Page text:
Longevity is definitely something that we look for when we invest in a pair of kicks, but a leather shoe found recently at an archaeological dig in an Armenian cave has even our best-maintained pair of oxfords beat by thousands and thousands of years.
The New York Times reports that a group of archaeologists have found what they say is the world’s oldest leather shoe. Carbon-dating puts the age of the leather at 5,500 years, meaning the shoe predates both Stonehenge and the Great Pyramids at Giza.
And while we might not think of it as much to look at — it is simple by comparison to the outlandish shoes we contend with today — the scientists at the site think these are the ancient equivalent of flats from Roger Vivier.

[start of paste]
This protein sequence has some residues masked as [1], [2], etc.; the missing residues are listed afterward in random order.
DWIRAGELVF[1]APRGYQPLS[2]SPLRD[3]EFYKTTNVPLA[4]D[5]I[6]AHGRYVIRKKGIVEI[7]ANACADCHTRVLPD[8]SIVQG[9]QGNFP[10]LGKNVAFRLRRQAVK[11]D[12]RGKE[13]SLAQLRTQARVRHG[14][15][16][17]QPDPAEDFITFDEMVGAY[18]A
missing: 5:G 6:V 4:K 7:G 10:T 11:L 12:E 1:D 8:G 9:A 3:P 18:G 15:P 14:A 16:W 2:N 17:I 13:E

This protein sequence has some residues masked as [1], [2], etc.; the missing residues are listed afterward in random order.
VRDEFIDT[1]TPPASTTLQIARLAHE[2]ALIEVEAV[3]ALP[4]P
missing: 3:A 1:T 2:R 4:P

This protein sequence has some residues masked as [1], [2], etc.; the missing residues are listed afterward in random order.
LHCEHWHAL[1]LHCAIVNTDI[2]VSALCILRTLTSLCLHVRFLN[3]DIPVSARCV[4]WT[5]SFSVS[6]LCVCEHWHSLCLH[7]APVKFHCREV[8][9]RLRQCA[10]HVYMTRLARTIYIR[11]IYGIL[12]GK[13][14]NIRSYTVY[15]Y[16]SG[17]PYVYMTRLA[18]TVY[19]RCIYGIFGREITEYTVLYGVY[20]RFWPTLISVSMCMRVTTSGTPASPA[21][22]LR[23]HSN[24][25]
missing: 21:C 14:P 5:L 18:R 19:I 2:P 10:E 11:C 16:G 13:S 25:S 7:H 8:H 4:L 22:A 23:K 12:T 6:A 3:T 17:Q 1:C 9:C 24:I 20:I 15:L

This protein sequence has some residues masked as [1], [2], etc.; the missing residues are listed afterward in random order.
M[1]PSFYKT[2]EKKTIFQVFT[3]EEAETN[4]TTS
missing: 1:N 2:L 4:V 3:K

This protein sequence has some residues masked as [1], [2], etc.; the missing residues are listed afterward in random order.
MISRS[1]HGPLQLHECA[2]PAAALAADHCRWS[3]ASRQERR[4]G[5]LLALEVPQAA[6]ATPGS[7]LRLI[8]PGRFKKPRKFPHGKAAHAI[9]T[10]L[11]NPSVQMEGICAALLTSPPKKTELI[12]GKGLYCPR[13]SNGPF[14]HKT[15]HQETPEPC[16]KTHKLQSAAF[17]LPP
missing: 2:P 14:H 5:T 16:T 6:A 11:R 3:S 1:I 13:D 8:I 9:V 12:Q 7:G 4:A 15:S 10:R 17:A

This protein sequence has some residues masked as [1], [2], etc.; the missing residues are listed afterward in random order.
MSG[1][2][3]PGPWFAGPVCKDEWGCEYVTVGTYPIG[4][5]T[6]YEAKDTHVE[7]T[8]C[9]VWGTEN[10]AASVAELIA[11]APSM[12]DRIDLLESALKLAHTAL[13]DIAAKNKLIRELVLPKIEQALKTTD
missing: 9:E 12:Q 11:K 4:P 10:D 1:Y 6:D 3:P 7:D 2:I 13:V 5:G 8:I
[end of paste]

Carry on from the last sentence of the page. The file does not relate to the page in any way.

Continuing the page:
While the shoe more closely resembles an L. L.Bean-type soft-soled walking shoe than anything by Jimmy Choo, “these were probably quite expensive shoes, made of leather, very high quality,” said one of the lead scientists, Gregory Areshian, of the Cotsen Institute of Archaeology at the University of California, Los Angeles.
And while it might look typically masculine, experts think it was a woman’s shoe. The woman who found it, doctoral student Diana Zardaryan, said that to find a shoe “had always been my dream.”
But the shoe isn’t the only major discovery. The entire dig is dedicated to study of the Copper Era, during which humans are supposed to have invented the wheel and domesticated horses. The cave also revealed what looks like a wine-making operation and stores of dried fruit.
Expensive leather shoes, fine wines, and the predecessors of candy? Move over, France. Maybe Armenia is the true birthplace of luxury.
[Image via The New York Times]